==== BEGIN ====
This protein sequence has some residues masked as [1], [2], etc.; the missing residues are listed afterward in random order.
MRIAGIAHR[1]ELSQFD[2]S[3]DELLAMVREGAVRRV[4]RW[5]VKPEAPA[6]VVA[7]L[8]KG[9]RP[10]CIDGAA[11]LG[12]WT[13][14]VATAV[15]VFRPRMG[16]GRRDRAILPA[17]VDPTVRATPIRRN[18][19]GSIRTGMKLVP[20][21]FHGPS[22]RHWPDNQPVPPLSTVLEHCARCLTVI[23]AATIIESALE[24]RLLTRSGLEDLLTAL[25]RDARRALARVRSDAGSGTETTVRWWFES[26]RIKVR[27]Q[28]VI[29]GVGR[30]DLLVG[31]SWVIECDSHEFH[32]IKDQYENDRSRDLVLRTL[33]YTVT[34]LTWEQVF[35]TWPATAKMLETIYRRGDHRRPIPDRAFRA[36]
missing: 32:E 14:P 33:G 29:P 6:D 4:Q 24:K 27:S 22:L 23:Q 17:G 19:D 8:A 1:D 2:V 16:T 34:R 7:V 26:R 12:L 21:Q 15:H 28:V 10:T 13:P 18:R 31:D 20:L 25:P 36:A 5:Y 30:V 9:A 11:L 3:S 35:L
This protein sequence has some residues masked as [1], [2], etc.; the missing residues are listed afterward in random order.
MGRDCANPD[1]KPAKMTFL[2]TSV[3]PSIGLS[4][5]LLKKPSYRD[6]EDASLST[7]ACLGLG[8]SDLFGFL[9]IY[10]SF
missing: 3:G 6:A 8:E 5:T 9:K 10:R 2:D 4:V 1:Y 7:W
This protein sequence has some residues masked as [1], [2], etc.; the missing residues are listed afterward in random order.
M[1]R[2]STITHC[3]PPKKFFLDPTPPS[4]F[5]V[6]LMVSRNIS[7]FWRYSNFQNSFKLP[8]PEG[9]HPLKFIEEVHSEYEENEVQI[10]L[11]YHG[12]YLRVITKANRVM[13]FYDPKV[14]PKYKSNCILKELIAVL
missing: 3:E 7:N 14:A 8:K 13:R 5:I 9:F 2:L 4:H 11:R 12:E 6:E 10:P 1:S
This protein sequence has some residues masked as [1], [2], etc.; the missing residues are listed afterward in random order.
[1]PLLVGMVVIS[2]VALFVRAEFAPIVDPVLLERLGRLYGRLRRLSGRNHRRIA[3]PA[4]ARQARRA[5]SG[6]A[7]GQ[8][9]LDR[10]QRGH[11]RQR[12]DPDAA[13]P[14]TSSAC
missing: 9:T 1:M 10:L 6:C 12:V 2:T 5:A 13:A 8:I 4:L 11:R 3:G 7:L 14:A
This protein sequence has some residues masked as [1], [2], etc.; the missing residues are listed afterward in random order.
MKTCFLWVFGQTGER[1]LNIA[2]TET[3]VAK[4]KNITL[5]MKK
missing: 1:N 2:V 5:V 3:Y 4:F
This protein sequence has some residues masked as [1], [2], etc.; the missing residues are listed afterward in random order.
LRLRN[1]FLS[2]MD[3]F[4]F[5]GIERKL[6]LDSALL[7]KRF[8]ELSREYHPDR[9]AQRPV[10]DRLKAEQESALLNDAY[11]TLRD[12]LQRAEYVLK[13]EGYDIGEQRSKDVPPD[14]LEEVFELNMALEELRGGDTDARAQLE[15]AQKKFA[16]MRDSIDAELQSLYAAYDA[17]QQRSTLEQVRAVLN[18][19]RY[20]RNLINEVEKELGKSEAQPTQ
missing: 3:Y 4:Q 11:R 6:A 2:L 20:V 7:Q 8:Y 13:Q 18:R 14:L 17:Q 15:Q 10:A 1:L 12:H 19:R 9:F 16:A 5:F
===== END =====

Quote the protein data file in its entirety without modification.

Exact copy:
This protein sequence has some residues masked as [1], [2], etc.; the missing residues are listed afterward in random order.
MRIAGIAHR[1]ELSQFD[2]S[3]DELLAMVREGAVRRV[4]RW[5]VKPEAPA[6]VVA[7]L[8]KG[9]RP[10]CIDGAA[11]LG[12]WT[13][14]VATAV[15]VFRPRMG[16]GRRDRAILPA[17]VDPTVRATPIRRN[18][19]GSIRTGMKLVP[20][21]FHGPS[22]RHWPDNQPVPPLSTVLEHCARCLTVI[23]AATIIESALE[24]RLLTRSGLEDLLTAL[25]RDARRALARVRSDAGSGTETTVRWWFES[26]RIKVR[27]Q[28]VI[29]GVGR[30]DLLVG[31]SWVIECDSHEFH[32]IKDQYENDRSRDLVLRTL[33]YTVT[34]LTWEQVF[35]TWPATAKMLETIYRRGDHRRPIPDRAFRA[36]
missing: 32:E 14:P 33:G 29:P 6:D 4:Q 24:K 27:S 22:L 23:Q 17:G 19:D 8:A 1:D 2:V 16:T 34:R 7:V 26:R 12:L 21:Q 15:H 28:V 10:T 13:P 18:R 31:D 20:L 25:P 36:A 5:Y 30:V 9:A 11:L 3:S 35:L
This protein sequence has some residues masked as [1], [2], etc.; the missing residues are listed afterward in random order.
MGRDCANPD[1]KPAKMTFL[2]TSV[3]PSIGLS[4][5]LLKKPSYRD[6]EDASLST[7]ACLGLG[8]SDLFGFL[9]IY[10]SF
missing: 3:G 6:A 8:E 5:T 9:K 10:R 2:D 4:V 1:Y 7:W
This protein sequence has some residues masked as [1], [2], etc.; the missing residues are listed afterward in random order.
M[1]R[2]STITHC[3]PPKKFFLDPTPPS[4]F[5]V[6]LMVSRNIS[7]FWRYSNFQNSFKLP[8]PEG[9]HPLKFIEEVHSEYEENEVQI[10]L[11]YHG[12]YLRVITKANRVM[13]FYDPKV[14]PKYKSNCILKELIAVL
missing: 3:E 7:N 14:A 8:K 13:R 5:I 9:F 2:L 4:H 11:R 12:E 6:E 10:P 1:S
This protein sequence has some residues masked as [1], [2], etc.; the missing residues are listed afterward in random order.
[1]PLLVGMVVIS[2]VALFVRAEFAPIVDPVLLERLGRLYGRLRRLSGRNHRRIA[3]PA[4]ARQARRA[5]SG[6]A[7]GQ[8][9]LDR[10]QRGH[11]RQR[12]DPDAA[13]P[14]TSSAC
missing: 9:T 1:M 10:L 6:C 12:V 2:T 5:A 13:A 8:I 4:L 11:R 3:G 7:L 14:A
This protein sequence has some residues masked as [1], [2], etc.; the missing residues are listed afterward in random order.
MKTCFLWVFGQTGER[1]LNIA[2]TET[3]VAK[4]KNITL[5]MKK
missing: 1:N 2:V 5:V 3:Y 4:F
This protein sequence has some residues masked as [1], [2], etc.; the missing residues are listed afterward in random order.
LRLRN[1]FLS[2]MD[3]F[4]F[5]GIERKL[6]LDSALL[7]KRF[8]ELSREYHPDR[9]AQRPV[10]DRLKAEQESALLNDAY[11]TLRD[12]LQRAEYVLK[13]EGYDIGEQRSKDVPPD[14]LEEVFELNMALEELRGGDTDARAQLE[15]AQKKFA[16]MRDSIDAELQSLYAAYDA[17]QQRSTLEQVRAVLN[18][19]RY[20]RNLINEVEKELGKSEAQPTQ
missing: 3:Y 4:Q 11:R 6:A 2:L 20:V 7:Q 8:Y 13:Q 18:R 14:L 17:Q 15:Q 10:A 1:L 12:H 19:R 9:F 16:A 5:F